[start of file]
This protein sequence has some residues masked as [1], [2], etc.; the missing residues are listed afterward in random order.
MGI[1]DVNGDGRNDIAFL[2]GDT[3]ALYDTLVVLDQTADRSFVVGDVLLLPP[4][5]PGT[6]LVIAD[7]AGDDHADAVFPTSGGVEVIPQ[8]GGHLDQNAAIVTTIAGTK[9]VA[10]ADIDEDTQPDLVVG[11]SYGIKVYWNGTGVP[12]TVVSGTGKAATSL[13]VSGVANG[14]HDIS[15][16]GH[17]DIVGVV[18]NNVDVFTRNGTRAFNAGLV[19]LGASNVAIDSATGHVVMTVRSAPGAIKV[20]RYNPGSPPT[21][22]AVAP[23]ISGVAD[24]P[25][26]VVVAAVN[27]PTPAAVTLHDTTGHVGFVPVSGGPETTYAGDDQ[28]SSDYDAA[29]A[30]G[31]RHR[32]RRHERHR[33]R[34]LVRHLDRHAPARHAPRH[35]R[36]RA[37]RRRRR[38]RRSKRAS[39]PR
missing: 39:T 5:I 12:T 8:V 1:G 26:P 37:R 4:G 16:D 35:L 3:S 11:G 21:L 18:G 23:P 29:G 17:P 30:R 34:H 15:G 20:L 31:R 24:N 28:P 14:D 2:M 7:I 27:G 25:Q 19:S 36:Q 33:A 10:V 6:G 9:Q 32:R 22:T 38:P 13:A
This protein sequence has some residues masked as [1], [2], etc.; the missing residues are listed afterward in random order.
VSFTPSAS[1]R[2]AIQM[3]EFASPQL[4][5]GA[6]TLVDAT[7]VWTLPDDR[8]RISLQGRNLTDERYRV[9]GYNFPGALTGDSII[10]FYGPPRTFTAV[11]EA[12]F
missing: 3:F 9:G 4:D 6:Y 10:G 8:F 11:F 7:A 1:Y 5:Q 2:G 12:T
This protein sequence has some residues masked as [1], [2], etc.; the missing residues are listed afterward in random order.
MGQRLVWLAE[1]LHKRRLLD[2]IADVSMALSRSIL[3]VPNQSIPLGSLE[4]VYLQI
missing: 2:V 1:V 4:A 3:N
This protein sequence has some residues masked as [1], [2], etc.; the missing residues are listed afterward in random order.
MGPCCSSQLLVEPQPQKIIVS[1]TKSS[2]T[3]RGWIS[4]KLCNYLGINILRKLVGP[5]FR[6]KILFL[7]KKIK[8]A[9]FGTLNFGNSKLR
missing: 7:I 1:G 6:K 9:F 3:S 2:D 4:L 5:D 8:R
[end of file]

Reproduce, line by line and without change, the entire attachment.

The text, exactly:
This protein sequence has some residues masked as [1], [2], etc.; the missing residues are listed afterward in random order.
MGI[1]DVNGDGRNDIAFL[2]GDT[3]ALYDTLVVLDQTADRSFVVGDVLLLPP[4][5]PGT[6]LVIAD[7]AGDDHADAVFPTSGGVEVIPQ[8]GGHLDQNAAIVTTIAGTK[9]VA[10]ADIDEDTQPDLVVG[11]SYGIKVYWNGTGVP[12]TVVSGTGKAATSL[13]VSGVANG[14]HDIS[15][16]GH[17]DIVGVV[18]NNVDVFTRNGTRAFNAGLV[19]LGASNVAIDSATGHVVMTVRSAPGAIKV[20]RYNPGSPPT[21][22]AVAP[23]ISGVAD[24]P[25][26]VVVAAVN[27]PTPAAVTLHDTTGHVGFVPVSGGPETTYAGDDQ[28]SSDYDAA[29]A[30]G[31]RHR[32]RRHERHR[33]R[34]LVRHLDRHAPARHAPRH[35]R[36]RA[37]RRRRR[38]RRSKRAS[39]PR
missing: 39:T 5:I 12:T 8:V 1:G 26:P 37:R 4:G 16:D 35:L 3:S 11:G 21:L 18:G 23:P 29:G 17:P 30:R 34:H 15:G 20:L 31:R 24:N 28:P 14:D 2:M 7:I 27:G 25:Q 19:S 36:Q 33:A 10:V 6:G 9:Q 32:R 22:T 38:P 13:A
This protein sequence has some residues masked as [1], [2], etc.; the missing residues are listed afterward in random order.
VSFTPSAS[1]R[2]AIQM[3]EFASPQL[4][5]GA[6]TLVDAT[7]VWTLPDDR[8]RISLQGRNLTDERYRV[9]GYNFPGALTGDSII[10]FYGPPRTFTAV[11]EA[12]F
missing: 3:F 9:G 4:D 6:Y 10:G 8:F 11:F 7:A 1:Y 5:Q 2:G 12:T
This protein sequence has some residues masked as [1], [2], etc.; the missing residues are listed afterward in random order.
MGQRLVWLAE[1]LHKRRLLD[2]IADVSMALSRSIL[3]VPNQSIPLGSLE[4]VYLQI
missing: 2:V 1:V 4:A 3:N
This protein sequence has some residues masked as [1], [2], etc.; the missing residues are listed afterward in random order.
MGPCCSSQLLVEPQPQKIIVS[1]TKSS[2]T[3]RGWIS[4]KLCNYLGINILRKLVGP[5]FR[6]KILFL[7]KKIK[8]A[9]FGTLNFGNSKLR
missing: 7:I 1:G 6:K 9:F 3:S 2:D 4:L 5:D 8:R